Unix & Linux Stack Exchange is a question and answer site for users of Linux, FreeBSD and other Un*x-like operating systems. Join them; it only takes a minute:

Sign up
Here's how it works:
  1. Anybody can ask a question
  2. Anybody can answer
  3. The best answers are voted up and rise to the top

I'm trying to pipe grep output to rm, but it outputs useless stuff. Is any switch required for rm? Or can rm can be provided a regexp directly?

ls | grep '^\[Daruchini'| rm

rm: missing operand Try `rm --help' for more information.

share|improve this question
Always copy-paste error messages. (I've inserted the actual error message for the benefit of future readers. But I could only do this because there's only one possible error message in this case. Most of the time, it's vital to have the exact error message to understand the problem. So always copy-paste all error messages in full.) – Gilles Mar 18 '11 at 21:53
up vote 18 down vote accepted

You need to use xargs to turn standard input into arguments for rm.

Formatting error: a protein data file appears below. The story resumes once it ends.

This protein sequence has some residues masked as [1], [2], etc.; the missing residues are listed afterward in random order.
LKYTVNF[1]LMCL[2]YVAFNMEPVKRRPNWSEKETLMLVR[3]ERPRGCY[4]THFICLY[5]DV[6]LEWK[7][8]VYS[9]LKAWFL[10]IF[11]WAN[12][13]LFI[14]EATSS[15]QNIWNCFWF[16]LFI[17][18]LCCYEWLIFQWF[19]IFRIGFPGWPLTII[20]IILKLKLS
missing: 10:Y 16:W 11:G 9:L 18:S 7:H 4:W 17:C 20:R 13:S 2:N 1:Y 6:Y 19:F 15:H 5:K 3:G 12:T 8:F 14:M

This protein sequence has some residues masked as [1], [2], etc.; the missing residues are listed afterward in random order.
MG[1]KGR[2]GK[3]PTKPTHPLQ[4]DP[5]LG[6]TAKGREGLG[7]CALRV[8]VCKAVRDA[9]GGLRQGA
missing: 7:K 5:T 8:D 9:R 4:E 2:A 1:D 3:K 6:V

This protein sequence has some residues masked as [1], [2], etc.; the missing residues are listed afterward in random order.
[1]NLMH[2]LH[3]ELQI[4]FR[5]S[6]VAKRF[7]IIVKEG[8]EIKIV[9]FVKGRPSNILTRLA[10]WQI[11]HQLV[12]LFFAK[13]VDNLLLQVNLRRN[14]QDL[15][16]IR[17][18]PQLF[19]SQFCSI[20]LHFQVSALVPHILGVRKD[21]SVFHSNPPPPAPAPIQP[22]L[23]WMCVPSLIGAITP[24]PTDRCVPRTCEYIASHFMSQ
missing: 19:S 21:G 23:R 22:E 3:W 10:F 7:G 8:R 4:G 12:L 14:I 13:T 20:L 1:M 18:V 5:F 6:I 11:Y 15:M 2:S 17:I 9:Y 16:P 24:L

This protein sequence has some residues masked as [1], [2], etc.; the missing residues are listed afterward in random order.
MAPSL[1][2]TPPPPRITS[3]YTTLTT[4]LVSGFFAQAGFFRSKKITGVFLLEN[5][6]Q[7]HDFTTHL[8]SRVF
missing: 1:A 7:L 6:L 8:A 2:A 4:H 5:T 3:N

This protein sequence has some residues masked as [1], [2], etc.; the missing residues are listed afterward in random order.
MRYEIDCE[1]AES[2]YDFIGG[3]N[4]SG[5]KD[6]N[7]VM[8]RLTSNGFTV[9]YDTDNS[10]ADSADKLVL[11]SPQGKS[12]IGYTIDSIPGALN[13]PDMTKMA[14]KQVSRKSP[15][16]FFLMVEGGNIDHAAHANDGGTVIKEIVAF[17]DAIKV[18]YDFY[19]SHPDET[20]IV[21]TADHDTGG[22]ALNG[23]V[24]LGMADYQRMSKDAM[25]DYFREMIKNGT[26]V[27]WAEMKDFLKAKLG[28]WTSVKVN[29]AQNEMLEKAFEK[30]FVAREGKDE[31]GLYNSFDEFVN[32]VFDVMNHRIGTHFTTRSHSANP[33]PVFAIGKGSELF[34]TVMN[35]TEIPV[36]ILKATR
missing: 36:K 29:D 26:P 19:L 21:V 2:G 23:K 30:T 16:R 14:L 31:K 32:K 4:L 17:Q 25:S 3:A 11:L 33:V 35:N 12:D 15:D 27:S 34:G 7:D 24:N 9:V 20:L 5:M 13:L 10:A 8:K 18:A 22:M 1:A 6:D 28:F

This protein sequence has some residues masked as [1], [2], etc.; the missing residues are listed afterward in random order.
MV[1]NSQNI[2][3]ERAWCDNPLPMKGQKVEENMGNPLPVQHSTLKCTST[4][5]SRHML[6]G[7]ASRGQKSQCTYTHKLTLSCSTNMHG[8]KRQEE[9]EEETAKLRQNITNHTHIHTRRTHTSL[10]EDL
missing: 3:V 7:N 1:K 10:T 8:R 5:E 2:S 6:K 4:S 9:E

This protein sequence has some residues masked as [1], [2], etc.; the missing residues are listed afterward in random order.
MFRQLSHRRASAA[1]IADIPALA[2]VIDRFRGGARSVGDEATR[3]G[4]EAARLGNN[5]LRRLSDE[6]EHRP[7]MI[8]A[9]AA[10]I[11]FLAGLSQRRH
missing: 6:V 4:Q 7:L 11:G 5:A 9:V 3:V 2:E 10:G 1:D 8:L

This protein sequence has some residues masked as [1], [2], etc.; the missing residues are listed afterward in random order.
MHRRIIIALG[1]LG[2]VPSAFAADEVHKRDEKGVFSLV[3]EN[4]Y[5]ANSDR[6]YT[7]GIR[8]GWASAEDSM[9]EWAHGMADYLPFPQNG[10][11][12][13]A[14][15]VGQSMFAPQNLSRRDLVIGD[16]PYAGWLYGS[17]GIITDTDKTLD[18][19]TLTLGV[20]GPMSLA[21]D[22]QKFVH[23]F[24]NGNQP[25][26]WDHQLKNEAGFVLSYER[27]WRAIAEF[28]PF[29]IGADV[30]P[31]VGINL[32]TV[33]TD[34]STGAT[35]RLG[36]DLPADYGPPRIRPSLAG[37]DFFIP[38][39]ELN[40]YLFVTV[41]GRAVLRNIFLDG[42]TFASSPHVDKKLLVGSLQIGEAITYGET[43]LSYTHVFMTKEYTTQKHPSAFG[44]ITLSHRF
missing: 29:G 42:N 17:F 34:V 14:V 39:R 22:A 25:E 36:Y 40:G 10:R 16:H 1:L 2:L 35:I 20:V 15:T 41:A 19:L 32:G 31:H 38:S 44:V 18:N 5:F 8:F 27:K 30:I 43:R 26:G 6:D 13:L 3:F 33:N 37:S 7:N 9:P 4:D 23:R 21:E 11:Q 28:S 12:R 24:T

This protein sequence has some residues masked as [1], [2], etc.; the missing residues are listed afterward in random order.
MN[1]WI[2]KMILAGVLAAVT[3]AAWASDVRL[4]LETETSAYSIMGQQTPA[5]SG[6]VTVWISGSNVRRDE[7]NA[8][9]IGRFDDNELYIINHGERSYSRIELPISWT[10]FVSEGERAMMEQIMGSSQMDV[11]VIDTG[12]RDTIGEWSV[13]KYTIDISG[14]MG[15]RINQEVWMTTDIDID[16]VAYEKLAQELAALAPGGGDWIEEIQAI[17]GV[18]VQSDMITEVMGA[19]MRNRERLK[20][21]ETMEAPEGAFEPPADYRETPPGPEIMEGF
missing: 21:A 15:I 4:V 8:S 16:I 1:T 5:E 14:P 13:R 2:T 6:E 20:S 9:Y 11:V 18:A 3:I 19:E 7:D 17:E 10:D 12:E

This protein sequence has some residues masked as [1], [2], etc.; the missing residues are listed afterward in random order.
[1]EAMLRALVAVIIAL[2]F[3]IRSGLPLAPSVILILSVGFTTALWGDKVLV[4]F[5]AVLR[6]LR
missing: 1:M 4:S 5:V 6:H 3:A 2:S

$ ls | grep '^Dar' | xargs rm

(Beware of special characters in filenames; with GNU grep, you might prefer

$ ls | grep -Z '^Dar' | xargs -0 rm


Also, while the shell doesn't use regexps, that's a simple pattern:

$ rm Dar*

(meanwhile, I think I need more sleep.)

share|improve this answer
Assuming the asker didn't make a mistake when (s)he posted the question, (s)he's after rm Dar*, not rm !(Dar*). – Gilles Mar 18 '11 at 21:55
...right, yes, I was stuck in zsh ^ mode (similar to the basg ! thing). – geekosaur Mar 18 '11 at 21:56
thanks geekosaur – CodeBladeRunner Mar 18 '11 at 22:09
+1 Great answer, I had to add | tr "\n" "\0" before the xargs bit. Seen in this post: stackoverflow.com/questions/20307299/… – Adam Plocher Jan 29 at 0:32

Do not parse the output of ls.

Here, it's very simple to get the shell to filter the files you want. Note that it's the shell that's expanding the pattern Dar*, not the rm command. The pattern expansion performed by the shell is called globbing.

rm Dar*

In more complex cases, look up the find command.

share|improve this answer

Your Answer


By posting your answer, you agree to the privacy policy and terms of service.

Not the answer you're looking for? Browse other questions tagged or ask your own question.